The present study was conducted to evaluate the effects of early administration of Lactobacillus fermentum I5007 on intestinal development and microbial composition in the gastrointestinal tract using a neonatal piglet model. Full-term 4 day old piglets, fed with milk replacer, were divided into a control group (given placebo of 0.1% peptone water) and a L. fermentum I5007 group (dosed daily with 6 × 10(9) CFU/mL L. fermentum I5007). The experiment lasted 14 days. On day 14, a significant increase in the jejunum villous height (583 ± 33 vs 526 ± 18) and increases in the concentrations of butyrate (7.55 ± 0.55 vs 5.33 ± 0.39) and branched chain fatty acids in the colonic digesta were observed in piglets in the L. fermentum I5007 treatment (P < 0.05). mRNA expression of IL-1? (1.29 ± 0.29 vs. 0.62 ± 0.07) in the ileum were lower after 14 days of treatment with L. fermentum I5007. Denaturing gradient gel electrophoresis (DGGE) revealed that L. fermentum I5007 affected the colonic microbial communities on day 14 and, in particular, reduced numbers of Clostridium sp. L. fermentum I5007 play a positive role in gut development in neonatal piglets by modulating microbial composition, intestinal development, and immune status. L. fermentum I5007 may be useful as a probiotic for application in neonatal piglets.
The factors that influence preadipocyte determination remain poorly understood. In the present paper, we report that CREBL2 [CREB (cAMP-response-element-binding protein)-like 2], a novel bZIP_1 protein, is up-regulated during MDI-induced preadipocyte differentiation. During both overexpression and under physiological conditions, CREBL2 interacted and was entirely co-localized with CREB. Overexpression of CREBL2 was sufficient to promote adipogenesis via up-regulating the expression of PPAR? (peroxisome-proliferator-activated receptor ?) and C/EBP? (CCAAT/enhancer-binding protein ?) and accelerate lipogenesis accompanied with increased GLUT (glucose transporter) 1 and GLUT4. CREBL2 knockdown restrained adipogenic conversion and lipogenesis. Additionally, depletion of CREB could completely block the effects of overexpressed CREBL2, whereas an increase in CREB could not drive adipogenesis in the absence of CREBL2, indicating that the roles for CREBL2 on adipogenesis were CREB-dependent. Furthermore, siCREBL2 [siRNA (short interfering RNA) against CREBL2] could down-regulate CREB transcriptional activity and suppress CREB phosphorylation. CREB knockdown decreased the CREBL2 protein levels and vice versa. Collectively, the results of the present study indicate that CREBL2 plays a critical role in adipogenesis and lipogenesis via interaction with CREB.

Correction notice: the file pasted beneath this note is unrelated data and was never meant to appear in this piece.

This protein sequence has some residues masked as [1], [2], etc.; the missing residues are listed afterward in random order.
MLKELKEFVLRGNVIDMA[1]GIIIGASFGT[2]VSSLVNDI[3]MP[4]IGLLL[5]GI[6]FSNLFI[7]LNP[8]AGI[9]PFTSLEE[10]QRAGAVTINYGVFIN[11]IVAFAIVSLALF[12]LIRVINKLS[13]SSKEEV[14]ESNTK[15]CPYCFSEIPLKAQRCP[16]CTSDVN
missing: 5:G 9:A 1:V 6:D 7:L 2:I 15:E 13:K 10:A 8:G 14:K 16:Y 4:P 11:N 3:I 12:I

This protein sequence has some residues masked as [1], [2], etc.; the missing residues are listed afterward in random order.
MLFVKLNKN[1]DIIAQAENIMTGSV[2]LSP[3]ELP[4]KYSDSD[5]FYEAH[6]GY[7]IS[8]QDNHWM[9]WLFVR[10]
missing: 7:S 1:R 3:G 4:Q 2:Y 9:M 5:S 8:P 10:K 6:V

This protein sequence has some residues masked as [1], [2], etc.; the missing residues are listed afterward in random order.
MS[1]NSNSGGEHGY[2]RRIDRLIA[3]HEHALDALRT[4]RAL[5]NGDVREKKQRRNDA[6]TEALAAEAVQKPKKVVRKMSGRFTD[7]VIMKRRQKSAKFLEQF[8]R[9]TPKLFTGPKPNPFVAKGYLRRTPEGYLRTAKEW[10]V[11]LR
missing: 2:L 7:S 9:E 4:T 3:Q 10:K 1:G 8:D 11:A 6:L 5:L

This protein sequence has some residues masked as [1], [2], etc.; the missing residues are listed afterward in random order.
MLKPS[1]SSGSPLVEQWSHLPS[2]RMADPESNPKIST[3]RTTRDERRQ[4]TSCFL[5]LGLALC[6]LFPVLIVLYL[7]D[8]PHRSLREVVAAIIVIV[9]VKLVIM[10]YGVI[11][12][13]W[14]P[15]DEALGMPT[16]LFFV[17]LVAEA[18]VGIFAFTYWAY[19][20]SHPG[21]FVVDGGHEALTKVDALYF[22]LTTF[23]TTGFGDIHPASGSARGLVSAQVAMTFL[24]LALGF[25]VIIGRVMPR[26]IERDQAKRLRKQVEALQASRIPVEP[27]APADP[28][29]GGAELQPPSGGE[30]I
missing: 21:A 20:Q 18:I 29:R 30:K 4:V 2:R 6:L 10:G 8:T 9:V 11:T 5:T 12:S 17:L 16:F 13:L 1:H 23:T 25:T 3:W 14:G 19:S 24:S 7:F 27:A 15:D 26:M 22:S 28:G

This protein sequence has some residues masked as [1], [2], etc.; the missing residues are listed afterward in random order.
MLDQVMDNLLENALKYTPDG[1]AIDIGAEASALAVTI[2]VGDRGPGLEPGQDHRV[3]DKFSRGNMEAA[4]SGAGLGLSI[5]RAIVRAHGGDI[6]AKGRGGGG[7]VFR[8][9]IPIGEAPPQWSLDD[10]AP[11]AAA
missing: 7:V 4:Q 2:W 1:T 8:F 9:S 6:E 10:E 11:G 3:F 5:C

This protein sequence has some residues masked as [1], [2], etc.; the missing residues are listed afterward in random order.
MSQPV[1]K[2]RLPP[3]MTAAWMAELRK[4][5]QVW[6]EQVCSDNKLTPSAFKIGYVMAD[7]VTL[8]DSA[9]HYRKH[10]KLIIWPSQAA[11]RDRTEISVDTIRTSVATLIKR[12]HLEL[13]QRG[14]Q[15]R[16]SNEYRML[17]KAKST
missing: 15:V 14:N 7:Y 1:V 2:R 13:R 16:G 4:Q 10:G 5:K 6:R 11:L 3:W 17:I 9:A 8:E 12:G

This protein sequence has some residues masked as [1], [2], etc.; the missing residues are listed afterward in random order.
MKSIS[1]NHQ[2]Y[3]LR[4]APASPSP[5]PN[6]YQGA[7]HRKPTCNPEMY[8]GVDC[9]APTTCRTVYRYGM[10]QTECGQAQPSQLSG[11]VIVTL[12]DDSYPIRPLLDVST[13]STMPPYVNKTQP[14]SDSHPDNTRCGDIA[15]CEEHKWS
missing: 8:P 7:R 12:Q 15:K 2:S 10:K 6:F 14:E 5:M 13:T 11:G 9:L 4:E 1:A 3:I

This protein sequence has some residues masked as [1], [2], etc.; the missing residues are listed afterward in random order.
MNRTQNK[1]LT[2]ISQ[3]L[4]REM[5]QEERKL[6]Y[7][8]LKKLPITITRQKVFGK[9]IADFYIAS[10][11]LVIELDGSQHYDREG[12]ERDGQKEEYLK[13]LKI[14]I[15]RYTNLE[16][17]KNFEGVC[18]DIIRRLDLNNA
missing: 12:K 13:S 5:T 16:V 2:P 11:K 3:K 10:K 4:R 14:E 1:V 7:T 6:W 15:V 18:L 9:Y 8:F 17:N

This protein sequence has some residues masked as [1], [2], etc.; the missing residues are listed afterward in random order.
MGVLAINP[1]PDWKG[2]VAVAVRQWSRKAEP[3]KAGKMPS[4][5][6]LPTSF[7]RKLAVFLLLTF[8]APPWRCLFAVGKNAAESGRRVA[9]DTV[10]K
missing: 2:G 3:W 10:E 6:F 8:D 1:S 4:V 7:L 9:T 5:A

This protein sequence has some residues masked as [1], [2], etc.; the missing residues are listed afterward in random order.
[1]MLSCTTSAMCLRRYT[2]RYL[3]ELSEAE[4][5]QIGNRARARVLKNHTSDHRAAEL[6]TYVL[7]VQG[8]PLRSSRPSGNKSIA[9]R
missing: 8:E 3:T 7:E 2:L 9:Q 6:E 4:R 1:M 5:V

This experiment was conducted to investigate the effects of dietary ratios of n-6:n-3 polyunsaturated fatty acids (PUFA) on the performance of lactating sows and their piglets. Thirty pregnant Landrace sows were assigned to one of three treatments from d 108 of gestation until weaning (26-29 d) and were fed diets containing different ratios of n-6:n-3 PUFA including 3:1, 9:1 and 13:1. The effects on sow and litter production traits were examined together with an assessment of sow body condition. No differences were detected among the treatments for the daily feed intake of sows or changes in sow weight and back-fat levels during lactation (P?>?0.05). Litter size at d 14 and d 21 were tended to increase in 3:1 treatment compared with 9:1 and 13:1 treatments (P?0.10). Litter weight gain (1.77?kg/d) from d 0 to d 14 was tended to increase in 9:1 groups compared with the other two treatments (P?0.10). A significant difference was observed for the content of ? -linolenic acid, total n-3 PUFA, and the ratio of n-6:n-3 PUFA in the colostrum, milk, and piglets plasma (P?0.01). The effects of different ratios of n-6:n-3 PUFA in sow diets on colostrum, milk, and piglet plasma immunoglobulin concentrations are studied. No difference was observed among treatments in the concentrations of IgM, and IgA in colostrum (P?>?0.05). A great significant difference for IgG concentration was observed among 3 group in colostrum. A great significant difference for IgA, and IgM (P?0.01) concentrations in piglet plasma at d14 and a significant difference for IgG(P?0.05) was observed at d14. Furthermore, at d 21 of lactation, piglet plasma IgG and IgA concentration were greater in 3:1 compared with 13:1 group (P?0.01).In summary, the current study demonstrated that altering the ratio of n-6:n-3 PUFA in lactating sow diet had an effect on the immune component including immunoglobulin and cytokines, and it tended to increase the litter average daily gain and improve the immune status of piglets when dietary ratio of n-6:n-3 PUFA was 9:1.
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